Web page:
World Marathon record holder Wilson Kipsang returns to Kenya to hero’s welcome

Wilson Kipsang and wife Doreen bask in the limelight on arrival from Berlin, on Tuesday.  [PHOTO: MARTIN MUKANGU / STANDARD]


Newly-crowned world marathon record holder Wilson Kipsang arrived at the Jomo Kenyatta Airport to a red carpet reception.

Kipsang, who carried a brilliant 2:03.42 mark posted at the BMW Frankfurt Marathon in 2011, was among athletes who competed in Berlin last Sunday.

They included women’s winner Florence Kiplagat and men’s podium finishers Eliud Kipchoge and Geoffrey Kipsang. The squad landed at JKIA where Kipsang’s wife Doreen, mother Grace Kiprotich, father Joseph Kiprotich and other family members and colleagues at Police welcomed him back home.

Father hugged his son and garlanded him with roses as the small but hearty crowd broke into religious songs.

There was no traditional fanfare where such stars are adorned with Sinendet (Kalenjin ornamental plant) and served from a gourd of Mursik (specially treated sour milk).

In 2011, Doreen stunned the German city of Frankfurt when she offered Mursik she carried from home to Kipsang in a surprise move.

Kipsang, a police officer, said: “I did not take Mursik to Berlin, but I had used other stuff. I was well-prepared for victory. I tried to maintain an even race and constant pace despite the strong winds mid-stream that resulted in the negative sprints in the race.”

Kipsang, who was born and bred in Muskut Village in Kerio Valley, went on: “We fell outside world record schedule and had to struggle to save the seconds. I feel I have the potential to lower the record again, but to be at the top and break the world record is not easy.”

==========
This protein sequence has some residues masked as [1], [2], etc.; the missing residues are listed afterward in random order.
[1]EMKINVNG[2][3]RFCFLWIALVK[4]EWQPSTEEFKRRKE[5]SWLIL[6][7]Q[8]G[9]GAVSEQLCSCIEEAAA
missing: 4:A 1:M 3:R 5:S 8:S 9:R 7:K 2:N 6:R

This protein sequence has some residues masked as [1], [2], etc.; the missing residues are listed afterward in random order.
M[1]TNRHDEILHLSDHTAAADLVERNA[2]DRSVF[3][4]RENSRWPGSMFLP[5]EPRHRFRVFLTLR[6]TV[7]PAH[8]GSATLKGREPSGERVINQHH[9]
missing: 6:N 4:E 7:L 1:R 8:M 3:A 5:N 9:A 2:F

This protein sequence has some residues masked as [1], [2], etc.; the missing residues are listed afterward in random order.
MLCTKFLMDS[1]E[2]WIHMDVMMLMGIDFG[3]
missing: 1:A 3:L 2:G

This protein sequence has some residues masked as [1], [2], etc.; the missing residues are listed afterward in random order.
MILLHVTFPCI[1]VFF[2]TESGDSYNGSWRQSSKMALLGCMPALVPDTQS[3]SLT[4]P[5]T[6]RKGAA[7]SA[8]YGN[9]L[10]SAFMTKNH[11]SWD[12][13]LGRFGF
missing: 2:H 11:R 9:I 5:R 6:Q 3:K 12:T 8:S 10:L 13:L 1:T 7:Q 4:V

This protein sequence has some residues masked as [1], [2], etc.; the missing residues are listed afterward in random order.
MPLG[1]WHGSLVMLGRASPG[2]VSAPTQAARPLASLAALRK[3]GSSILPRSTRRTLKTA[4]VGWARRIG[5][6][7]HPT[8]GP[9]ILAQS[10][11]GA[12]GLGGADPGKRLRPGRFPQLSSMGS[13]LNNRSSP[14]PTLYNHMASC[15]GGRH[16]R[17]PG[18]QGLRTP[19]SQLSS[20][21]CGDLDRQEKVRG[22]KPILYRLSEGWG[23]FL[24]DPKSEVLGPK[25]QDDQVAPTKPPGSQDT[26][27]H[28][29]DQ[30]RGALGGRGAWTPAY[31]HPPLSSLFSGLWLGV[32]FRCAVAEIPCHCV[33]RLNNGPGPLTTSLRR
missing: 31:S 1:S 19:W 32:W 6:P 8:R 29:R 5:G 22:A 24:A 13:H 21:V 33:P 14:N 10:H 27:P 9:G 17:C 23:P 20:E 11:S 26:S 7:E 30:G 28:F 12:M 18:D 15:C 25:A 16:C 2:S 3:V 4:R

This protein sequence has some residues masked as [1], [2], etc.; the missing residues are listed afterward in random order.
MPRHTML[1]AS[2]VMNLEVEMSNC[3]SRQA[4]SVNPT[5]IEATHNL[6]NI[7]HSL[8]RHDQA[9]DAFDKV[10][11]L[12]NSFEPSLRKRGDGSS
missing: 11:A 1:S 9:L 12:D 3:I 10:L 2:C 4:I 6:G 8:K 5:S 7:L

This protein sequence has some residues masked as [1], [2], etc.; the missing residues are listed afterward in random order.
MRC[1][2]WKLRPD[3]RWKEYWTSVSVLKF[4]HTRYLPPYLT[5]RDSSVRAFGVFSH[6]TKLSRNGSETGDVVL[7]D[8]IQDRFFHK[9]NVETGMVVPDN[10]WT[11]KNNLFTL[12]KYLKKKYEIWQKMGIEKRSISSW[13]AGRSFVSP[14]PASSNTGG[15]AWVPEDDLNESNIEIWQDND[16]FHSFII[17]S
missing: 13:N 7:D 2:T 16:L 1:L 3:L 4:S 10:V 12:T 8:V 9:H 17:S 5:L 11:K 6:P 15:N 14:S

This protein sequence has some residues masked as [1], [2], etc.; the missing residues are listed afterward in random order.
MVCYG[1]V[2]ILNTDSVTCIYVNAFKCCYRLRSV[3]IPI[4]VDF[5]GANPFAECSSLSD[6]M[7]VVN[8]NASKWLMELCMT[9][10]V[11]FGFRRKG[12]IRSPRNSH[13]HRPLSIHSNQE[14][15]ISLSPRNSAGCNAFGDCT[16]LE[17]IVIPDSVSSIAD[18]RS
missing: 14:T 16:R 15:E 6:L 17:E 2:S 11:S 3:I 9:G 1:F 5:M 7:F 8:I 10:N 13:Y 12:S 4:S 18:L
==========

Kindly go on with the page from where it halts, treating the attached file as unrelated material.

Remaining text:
The alumnus of Tambach High said it took him time planning and preparing for the world record.

“I was a first timer in Berlin. From 36km to 42km was not easy as I tried to break away from the group and control the pace. It was disturbing as I fell outside world record and, at 40km, I hit the world record pace pushing the 2.2km to wind down seconds. Towards the finish concentration was just to cross the finish line,” said Kipsang.

Kipchoge, who ran his second marathon, admitted he is “a kid in marathon running.”

The runner, who trains under Patrick Sang of Global Sports Communications in Kaptagat, said he was grateful to have entered the elite club of track and marathon greats. “I now belong to the three-man club of Haille Gebressellasie (Ethiopia) and Paul Tergat.  I have joined these men who have run a sub 12:50 (5,000m), 26:50 (10,000m) and 2:06 (marathon) in the world,” said Kipchoge.

 Even with such a feat, Kipchoge maintains that he is still learning the marathon ropes.